Colour changes also occur in brass from red to yellow, as the quantity of zinc varies.
There are many properties related to brass, as it is an alloy. Every property has led to a change in the dynamics of brass. Each property defines a separate characteristic.
- Malleability- Brass has high malleability because of copper. More the copper, the higher the malleability.
- Corrosion Resistance- When brass gets corroded, the zinc is lost and the process is known as Dezincification. During this process, the colour changes from yellow to pink. The yellow colour in brass is due to zinc. And it is also found that brass is corrosion resistant, especially when in galvanic seawater. Brass containing manganese is highly corrosion-resistant.
- Hardness- Hardness is a property that tells how resistant a material is to localised plastic deformation or in simple words how the material reacts to dents, scratches and many more. Brass is not as brittle as bronze, so it can wear a little easier than bronze; which makes the brass chosen for workability.
- Durability- A material can remain functional when subjected to excessive repair or maintenance. Brass is not as durable as bronze. And it is averagely durable which makes it immune to cracking.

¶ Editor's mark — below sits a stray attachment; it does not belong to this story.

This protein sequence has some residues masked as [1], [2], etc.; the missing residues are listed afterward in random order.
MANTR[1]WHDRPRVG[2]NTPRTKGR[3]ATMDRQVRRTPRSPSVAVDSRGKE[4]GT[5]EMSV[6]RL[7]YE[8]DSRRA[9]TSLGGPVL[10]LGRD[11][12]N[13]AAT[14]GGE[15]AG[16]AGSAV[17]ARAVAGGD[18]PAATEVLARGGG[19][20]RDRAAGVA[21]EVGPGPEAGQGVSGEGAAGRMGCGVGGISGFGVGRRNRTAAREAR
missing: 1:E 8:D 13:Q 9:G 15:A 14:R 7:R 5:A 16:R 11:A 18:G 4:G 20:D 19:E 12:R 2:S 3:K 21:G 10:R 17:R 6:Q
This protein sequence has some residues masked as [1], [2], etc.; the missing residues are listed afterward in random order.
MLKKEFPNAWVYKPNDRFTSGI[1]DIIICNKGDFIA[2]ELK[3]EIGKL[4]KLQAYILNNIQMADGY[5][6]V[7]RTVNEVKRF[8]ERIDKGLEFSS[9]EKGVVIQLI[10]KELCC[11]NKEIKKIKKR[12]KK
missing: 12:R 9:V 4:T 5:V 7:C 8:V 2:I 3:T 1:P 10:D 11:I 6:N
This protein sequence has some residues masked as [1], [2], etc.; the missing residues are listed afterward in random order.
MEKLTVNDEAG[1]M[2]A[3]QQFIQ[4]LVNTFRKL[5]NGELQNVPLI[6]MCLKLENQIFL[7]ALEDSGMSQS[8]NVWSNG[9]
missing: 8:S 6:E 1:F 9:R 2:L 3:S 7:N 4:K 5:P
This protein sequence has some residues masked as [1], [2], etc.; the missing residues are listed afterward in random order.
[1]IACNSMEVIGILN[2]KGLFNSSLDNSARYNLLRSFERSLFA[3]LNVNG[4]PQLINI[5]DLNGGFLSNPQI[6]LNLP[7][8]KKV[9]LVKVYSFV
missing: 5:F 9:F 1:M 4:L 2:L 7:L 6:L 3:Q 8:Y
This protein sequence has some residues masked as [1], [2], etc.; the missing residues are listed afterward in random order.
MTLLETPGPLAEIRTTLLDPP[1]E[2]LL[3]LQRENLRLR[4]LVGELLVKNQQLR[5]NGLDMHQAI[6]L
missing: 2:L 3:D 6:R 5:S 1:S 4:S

- Melting point- Brass has a melting point ranging from 809-1030 C. It is generally preferred for decorative projects.
- Thermal conductivity- Brass has higher thermal conductivity than bronze, which makes it ideal for manufacturing radiators. Therefore, brass is considered over bronze while doing thermal applications.
- Colour- Brass is yellow in colour, like dull gold. This makes it appropriate for furniture.
- Weight- Brass has a lower weight than bronze and it has a density of 8400-8730 kg/ m^3.
- Decorative Use- Brass has a wide range of colours. Its colours range from copper red, and golden to silver, depending on the amount of zinc and copper. It is used in dishware, lamp fitting, locks, door handle, bathroom fixtures, and vice versa. Brass is famous for creating amazing statues, as it is flexible.